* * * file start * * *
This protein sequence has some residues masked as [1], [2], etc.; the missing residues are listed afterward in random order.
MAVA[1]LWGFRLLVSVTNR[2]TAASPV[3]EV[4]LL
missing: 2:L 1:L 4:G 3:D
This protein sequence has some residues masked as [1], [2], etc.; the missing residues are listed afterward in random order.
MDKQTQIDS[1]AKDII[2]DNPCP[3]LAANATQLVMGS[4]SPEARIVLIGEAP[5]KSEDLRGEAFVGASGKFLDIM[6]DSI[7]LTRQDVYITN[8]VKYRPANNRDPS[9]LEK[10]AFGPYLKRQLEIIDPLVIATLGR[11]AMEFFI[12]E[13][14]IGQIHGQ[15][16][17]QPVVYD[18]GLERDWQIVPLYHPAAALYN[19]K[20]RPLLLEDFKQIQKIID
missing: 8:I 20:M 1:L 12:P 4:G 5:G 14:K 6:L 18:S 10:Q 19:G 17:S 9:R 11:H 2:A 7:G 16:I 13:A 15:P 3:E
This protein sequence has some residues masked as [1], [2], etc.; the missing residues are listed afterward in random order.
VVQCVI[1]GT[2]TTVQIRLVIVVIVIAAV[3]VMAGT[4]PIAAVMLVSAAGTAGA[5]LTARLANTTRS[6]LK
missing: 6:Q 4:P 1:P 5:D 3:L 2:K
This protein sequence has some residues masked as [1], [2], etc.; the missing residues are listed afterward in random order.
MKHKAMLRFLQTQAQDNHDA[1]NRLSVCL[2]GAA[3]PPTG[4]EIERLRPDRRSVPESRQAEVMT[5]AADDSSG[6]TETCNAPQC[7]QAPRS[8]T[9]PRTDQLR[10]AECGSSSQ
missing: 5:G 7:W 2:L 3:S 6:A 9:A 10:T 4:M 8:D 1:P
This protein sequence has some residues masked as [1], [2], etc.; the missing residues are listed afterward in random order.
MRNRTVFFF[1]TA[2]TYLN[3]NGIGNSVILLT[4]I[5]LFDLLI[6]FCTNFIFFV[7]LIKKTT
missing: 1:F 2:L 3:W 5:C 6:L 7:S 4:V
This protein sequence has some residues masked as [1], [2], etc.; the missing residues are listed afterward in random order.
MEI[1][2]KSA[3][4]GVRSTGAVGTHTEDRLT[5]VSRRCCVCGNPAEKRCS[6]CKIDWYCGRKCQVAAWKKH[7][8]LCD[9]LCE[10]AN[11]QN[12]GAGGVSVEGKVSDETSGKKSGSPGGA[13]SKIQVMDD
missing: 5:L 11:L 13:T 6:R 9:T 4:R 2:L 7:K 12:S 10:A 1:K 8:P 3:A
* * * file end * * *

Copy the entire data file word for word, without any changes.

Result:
This protein sequence has some residues masked as [1], [2], etc.; the missing residues are listed afterward in random order.
MAVA[1]LWGFRLLVSVTNR[2]TAASPV[3]EV[4]LL
missing: 2:L 1:L 4:G 3:D
This protein sequence has some residues masked as [1], [2], etc.; the missing residues are listed afterward in random order.
MDKQTQIDS[1]AKDII[2]DNPCP[3]LAANATQLVMGS[4]SPEARIVLIGEAP[5]KSEDLRGEAFVGASGKFLDIM[6]DSI[7]LTRQDVYITN[8]VKYRPANNRDPS[9]LEK[10]AFGPYLKRQLEIIDPLVIATLGR[11]AMEFFI[12]E[13][14]IGQIHGQ[15][16][17]QPVVYD[18]GLERDWQIVPLYHPAAALYN[19]K[20]RPLLLEDFKQIQKIID
missing: 8:I 20:M 1:L 12:P 4:G 5:G 14:K 6:L 18:S 10:Q 19:G 17:S 9:R 11:H 2:A 7:G 16:I 13:A 15:P 3:E
This protein sequence has some residues masked as [1], [2], etc.; the missing residues are listed afterward in random order.
VVQCVI[1]GT[2]TTVQIRLVIVVIVIAAV[3]VMAGT[4]PIAAVMLVSAAGTAGA[5]LTARLANTTRS[6]LK
missing: 6:Q 4:P 1:P 5:D 3:L 2:K
This protein sequence has some residues masked as [1], [2], etc.; the missing residues are listed afterward in random order.
MKHKAMLRFLQTQAQDNHDA[1]NRLSVCL[2]GAA[3]PPTG[4]EIERLRPDRRSVPESRQAEVMT[5]AADDSSG[6]TETCNAPQC[7]QAPRS[8]T[9]PRTDQLR[10]AECGSSSQ
missing: 5:G 7:W 2:L 3:S 6:A 9:A 10:T 4:M 8:D 1:P
This protein sequence has some residues masked as [1], [2], etc.; the missing residues are listed afterward in random order.
MRNRTVFFF[1]TA[2]TYLN[3]NGIGNSVILLT[4]I[5]LFDLLI[6]FCTNFIFFV[7]LIKKTT
missing: 1:F 2:L 3:W 5:C 6:L 7:S 4:V
This protein sequence has some residues masked as [1], [2], etc.; the missing residues are listed afterward in random order.
MEI[1][2]KSA[3][4]GVRSTGAVGTHTEDRLT[5]VSRRCCVCGNPAEKRCS[6]CKIDWYCGRKCQVAAWKKH[7][8]LCD[9]LCE[10]AN[11]QN[12]GAGGVSVEGKVSDETSGKKSGSPGGA[13]SKIQVMDD
missing: 5:L 11:L 13:T 6:R 9:T 4:R 2:L 7:K 12:S 10:A 1:K 8:P 3:A